A sitelock is where you sell a copy of your game locked so that it can only be played on one site. This will usually require customising the game, such as by adding in-game branding for that portal, removal of other branding such as sponsor or developer, adding a site's API and removing other APIs.
If your game is sponsored, the sponsor may require that no sitelocks be sold.
Credit: Big Fish GamesBigFishGames are willing to buy sitelocks for a fixed price. These games are distributed using iframes though, and as such are not considered as sitelocks by most sponsors, who will not permit such a sale.
You are not limited to the above methods for selling a sitelock. Some developers have had success selling games through sites such as DigitalPoint or Talkarcades.
Credit: Flash Game LicenseGetting games sponsored is often the biggest earner for both small and large developers. Different types of sponsorships can be sold, the previously mentioned sitelocks being a specific and limited type. The FGLopedia describes all types of sponsorships in detail.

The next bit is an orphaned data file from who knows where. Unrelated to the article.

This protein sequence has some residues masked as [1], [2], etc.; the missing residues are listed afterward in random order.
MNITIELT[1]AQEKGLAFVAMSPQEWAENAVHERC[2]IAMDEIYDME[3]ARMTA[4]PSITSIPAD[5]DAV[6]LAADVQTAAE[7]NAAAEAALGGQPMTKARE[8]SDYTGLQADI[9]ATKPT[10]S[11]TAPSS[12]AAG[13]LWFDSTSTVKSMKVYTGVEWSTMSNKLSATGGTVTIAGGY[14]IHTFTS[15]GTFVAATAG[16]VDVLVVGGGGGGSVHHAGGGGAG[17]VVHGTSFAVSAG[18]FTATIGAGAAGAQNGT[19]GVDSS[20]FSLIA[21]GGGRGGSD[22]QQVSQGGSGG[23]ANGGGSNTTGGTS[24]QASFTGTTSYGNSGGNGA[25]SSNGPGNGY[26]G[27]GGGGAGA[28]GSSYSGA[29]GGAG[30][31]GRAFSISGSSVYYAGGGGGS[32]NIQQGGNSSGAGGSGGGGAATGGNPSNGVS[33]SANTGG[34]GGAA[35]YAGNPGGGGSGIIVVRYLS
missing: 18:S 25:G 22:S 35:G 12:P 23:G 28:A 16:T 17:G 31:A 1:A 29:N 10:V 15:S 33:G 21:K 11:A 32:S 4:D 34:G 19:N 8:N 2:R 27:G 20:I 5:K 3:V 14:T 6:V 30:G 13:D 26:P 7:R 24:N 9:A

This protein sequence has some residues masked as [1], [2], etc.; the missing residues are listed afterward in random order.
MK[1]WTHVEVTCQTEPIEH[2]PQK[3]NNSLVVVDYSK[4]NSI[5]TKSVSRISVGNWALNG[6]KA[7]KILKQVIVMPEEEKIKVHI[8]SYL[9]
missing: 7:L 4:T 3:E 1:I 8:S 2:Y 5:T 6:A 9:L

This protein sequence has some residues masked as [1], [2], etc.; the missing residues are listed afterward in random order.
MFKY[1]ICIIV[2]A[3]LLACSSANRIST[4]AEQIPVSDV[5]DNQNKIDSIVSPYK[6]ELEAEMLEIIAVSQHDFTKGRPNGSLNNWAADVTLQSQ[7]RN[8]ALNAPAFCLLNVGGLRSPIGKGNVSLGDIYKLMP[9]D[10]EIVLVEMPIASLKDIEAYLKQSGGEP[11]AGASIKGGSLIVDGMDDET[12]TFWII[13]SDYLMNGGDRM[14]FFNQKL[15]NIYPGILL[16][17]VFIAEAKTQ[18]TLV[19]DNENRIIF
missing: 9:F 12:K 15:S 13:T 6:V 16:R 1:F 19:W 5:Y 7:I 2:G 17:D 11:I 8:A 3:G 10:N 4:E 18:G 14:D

FlashGameLicense (FGL) is the largest site for selling sponsorships, but merely completing a game and uploading it does not guarantee a sponsorship. Sponsorships are hard to get, and games have to be considered good enough for a sponsor to even consider buying them.
Credit: BuySellArcadesBannerflux also has an auction site, BuySellArcades, although it is less popular than FGL.
Other methods of gaining sponsors are of course possible, such as contacting them directly, although most bigger sponsors will usually have an FGL account.
Some smaller game portals may be unwilling or unable to put up the required deposit to buy anything from FGL other than through the Game Shop.